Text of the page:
You can do and be anything you want to be–that’s the message of STRONG. The Magazine for Girls, an inspiring new quarterly publication being launched by Wilton resident Sarah Beach. Aimed at middle school-aged girls, the magazine aims to empower girls to be the best version of themselves they can be by presenting strong female role models, and encouraging girls’ interests and passions, wherever they may lie.

In creating this magazine, Beach is setting the perfect example of how to follow a passion and accomplish anything, no matter how hard. She has put together the first issue and today kicks off a Kickstarter campaign to raise the $15,000 it will take to print and distribute copies of it.

The inspiration for STRONG came from the heart, as Beach watched her three children–two of them girls, 12-year-old Lucy and 10-year-old Daisy–and observed how they were experiencing the world.

“One of the school picture companies sent home something last year, showing you could take a photo and make it into a magazine cover. I was appalled that all the girl ones were pink writing and ‘BFF!’ They were just so stereotypical. And all the things that are happening in the world now. Having to fight to be equal, and how I see it impacting my family. It makes young men question whether or not women are really equal and it makes the girls question whether or not they are equal.”

The more she saw, the more Beach was motivated to do something. As she writes on her website:

“They had absorbed the message that society had been sending them their whole lives that women tend to behave in a certain way, do certain jobs and like certain things. Who can blame them? They are surrounded by books with male protagonists, and magazines about fashion, celebrities and body image. If you browse the magazine aisle in your local grocery store or bookshop, there’s really not much for girls in this age bracket.  The majority of magazines for girls aged 10-17 focus on fashion, celebrities and body image. Cover headlines actually say things like, ‘Finding the right swimsuit to flatter your figure’ and, ‘What his text really means.’

Beach found that, despite raising them in a feminist home, her daughters thought there were some things they couldn’t really do because they are female.

“In the news they see how hard women are still having to fight for equality, and they are surrounded by male role models. There are more male astronauts, more male politicians, more men running companies. In school their teachers are still predominately female, and the doctors and surgeons they visit are still predominately male. Lucy is great in math and science, she could do or be anything she wants to be, but about a year ago, she went, ‘Well, no, women don’t really end up being an architect or engineer.’ Which was horrifying,” she says, adding that she even sees her son doubting equality for the first time.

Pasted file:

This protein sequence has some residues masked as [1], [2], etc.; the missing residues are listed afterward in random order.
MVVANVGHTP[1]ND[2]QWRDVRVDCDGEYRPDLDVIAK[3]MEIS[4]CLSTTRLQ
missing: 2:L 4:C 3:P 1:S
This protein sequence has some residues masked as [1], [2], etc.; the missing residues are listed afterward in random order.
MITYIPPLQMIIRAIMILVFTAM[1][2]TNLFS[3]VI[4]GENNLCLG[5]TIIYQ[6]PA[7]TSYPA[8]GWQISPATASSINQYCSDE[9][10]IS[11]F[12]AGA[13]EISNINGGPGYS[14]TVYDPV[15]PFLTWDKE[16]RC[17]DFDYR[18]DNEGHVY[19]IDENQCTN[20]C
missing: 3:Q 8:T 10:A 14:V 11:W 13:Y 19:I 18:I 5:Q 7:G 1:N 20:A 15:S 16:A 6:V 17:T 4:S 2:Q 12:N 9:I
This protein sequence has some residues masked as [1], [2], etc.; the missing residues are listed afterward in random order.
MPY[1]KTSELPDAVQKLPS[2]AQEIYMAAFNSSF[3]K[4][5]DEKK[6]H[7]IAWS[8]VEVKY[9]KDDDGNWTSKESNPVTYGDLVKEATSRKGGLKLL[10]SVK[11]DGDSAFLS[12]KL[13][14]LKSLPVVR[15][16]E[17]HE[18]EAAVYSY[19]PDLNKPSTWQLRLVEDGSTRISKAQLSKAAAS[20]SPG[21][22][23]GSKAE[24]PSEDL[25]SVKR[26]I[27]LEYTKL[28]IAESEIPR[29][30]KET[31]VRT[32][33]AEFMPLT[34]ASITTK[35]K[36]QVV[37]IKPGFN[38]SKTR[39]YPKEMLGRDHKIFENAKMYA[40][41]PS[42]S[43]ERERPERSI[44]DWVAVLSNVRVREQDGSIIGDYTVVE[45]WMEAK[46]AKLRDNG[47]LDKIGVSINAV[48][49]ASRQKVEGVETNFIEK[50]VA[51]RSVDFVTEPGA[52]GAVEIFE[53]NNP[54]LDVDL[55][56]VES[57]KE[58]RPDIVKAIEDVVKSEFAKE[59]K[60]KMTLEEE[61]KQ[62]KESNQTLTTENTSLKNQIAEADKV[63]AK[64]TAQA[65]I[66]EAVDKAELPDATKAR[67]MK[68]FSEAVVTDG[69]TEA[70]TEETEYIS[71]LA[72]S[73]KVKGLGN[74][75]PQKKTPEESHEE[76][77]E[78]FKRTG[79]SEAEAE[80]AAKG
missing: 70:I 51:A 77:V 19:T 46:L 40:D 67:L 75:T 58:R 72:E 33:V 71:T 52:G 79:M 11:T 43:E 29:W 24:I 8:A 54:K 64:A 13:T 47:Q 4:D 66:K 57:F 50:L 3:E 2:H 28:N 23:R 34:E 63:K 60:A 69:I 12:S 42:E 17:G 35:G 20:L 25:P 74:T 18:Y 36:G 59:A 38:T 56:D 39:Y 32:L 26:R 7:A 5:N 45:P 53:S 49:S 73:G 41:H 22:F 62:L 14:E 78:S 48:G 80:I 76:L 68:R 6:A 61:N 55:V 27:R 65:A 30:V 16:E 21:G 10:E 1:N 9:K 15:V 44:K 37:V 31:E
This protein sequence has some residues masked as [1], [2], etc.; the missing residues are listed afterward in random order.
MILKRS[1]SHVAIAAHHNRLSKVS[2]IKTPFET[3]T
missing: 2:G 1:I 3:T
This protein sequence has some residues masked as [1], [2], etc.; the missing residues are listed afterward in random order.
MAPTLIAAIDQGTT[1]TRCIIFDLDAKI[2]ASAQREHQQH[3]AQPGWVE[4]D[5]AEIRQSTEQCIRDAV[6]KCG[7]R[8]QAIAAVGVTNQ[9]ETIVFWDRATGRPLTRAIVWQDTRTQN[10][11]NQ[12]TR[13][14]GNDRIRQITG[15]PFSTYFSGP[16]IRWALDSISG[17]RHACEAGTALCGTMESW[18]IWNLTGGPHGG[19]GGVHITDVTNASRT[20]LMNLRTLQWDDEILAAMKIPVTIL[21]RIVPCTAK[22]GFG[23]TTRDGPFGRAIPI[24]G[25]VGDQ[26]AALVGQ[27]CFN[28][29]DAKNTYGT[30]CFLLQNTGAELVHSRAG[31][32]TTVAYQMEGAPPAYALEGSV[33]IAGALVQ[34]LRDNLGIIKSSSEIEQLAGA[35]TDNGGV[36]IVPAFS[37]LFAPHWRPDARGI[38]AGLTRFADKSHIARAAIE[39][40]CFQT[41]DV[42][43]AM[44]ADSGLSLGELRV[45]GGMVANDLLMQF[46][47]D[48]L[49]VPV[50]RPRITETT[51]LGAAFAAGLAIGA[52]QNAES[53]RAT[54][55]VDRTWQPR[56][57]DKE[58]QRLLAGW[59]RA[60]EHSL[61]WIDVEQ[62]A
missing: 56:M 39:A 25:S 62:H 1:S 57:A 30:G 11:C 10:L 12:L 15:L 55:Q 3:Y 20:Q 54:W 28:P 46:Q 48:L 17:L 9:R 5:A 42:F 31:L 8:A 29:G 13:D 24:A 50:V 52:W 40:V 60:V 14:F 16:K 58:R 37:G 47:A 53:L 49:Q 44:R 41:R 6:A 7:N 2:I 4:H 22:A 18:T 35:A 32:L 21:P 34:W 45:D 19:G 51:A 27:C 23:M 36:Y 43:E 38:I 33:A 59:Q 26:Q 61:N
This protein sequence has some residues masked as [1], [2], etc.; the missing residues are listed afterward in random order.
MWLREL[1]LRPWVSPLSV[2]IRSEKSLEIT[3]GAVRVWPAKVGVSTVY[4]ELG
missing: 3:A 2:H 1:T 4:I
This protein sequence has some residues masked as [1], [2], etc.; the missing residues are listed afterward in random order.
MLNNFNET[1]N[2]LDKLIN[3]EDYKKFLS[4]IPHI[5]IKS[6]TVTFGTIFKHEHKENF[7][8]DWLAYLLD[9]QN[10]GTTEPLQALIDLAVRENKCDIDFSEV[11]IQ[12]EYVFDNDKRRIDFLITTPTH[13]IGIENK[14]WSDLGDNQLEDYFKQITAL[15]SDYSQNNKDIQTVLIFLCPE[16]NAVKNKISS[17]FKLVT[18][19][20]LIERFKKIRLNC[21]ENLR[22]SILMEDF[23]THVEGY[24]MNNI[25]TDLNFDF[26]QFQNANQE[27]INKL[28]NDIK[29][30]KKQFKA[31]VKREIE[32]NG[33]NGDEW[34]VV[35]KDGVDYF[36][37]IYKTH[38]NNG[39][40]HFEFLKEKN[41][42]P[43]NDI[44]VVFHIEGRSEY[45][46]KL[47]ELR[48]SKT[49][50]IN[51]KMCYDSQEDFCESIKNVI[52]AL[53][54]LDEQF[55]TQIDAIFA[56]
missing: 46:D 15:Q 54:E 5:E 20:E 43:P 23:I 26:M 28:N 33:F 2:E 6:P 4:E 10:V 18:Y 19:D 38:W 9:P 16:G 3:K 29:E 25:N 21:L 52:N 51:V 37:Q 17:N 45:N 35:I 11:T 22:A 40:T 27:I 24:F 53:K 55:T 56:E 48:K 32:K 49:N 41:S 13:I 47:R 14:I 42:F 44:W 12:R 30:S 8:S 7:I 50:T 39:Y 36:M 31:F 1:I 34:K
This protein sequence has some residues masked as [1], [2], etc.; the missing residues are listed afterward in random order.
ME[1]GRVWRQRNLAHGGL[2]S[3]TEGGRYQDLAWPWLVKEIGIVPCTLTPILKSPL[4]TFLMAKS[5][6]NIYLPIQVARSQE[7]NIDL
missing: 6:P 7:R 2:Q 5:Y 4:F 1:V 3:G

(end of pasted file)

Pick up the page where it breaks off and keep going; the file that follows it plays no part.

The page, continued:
Her Own Dream

Beach says it’s always been her dream to write. After university in her home country of England, she worked for the National Farmer’s Union as a parliamentary advisor which Beach says is sort of similar to a lobbyist. “There was writing policy briefings, and I liked to put together arguments and essays. I had to write to MPs and Peers and explain how legislation would impact on them. I always enjoyed the writing element of the job.”

She put work life on hold after she became a mom and the family moved to Wilton eight years ago from the UK. She taught for three years at Zion’s Hill Preschool but realized it wasn’t what she wanted to do long term.

“I started to write a novel, actually, but realized I just couldn’t focus for that length of time on one single thing. The idea of the magazine, when it all came together, it was a marriage of all my passions–advocating for my girls, the writing that I wanted to be able to do, and you’re connecting with people and doing the business side. Doing a magazine isn’t just about writing–it’s researching how you get it published, and how you do a media package, and marketing. There’s so much involved that appeals to me. And really it’s something that might be able to help my girls and set a good example for them,” Beach explains.

In March, she devoted herself full time toward STRONG‘s launch.

“I started right from the basics, even googling which publishing software was the best to use. And then getting started on the articles–I already had a couple ideas, and I started writing, reaching out to contacts around the globe. Each new article I came up with, I was more excited. ‘This is really great,’ and then, “This one is really great!” she laughs, saying, “It’s been fun and I’ve really enjoyed it.”

It’s a passion project that she’s enjoyed seeing come together, but Beach has been doing it pretty much single handedly.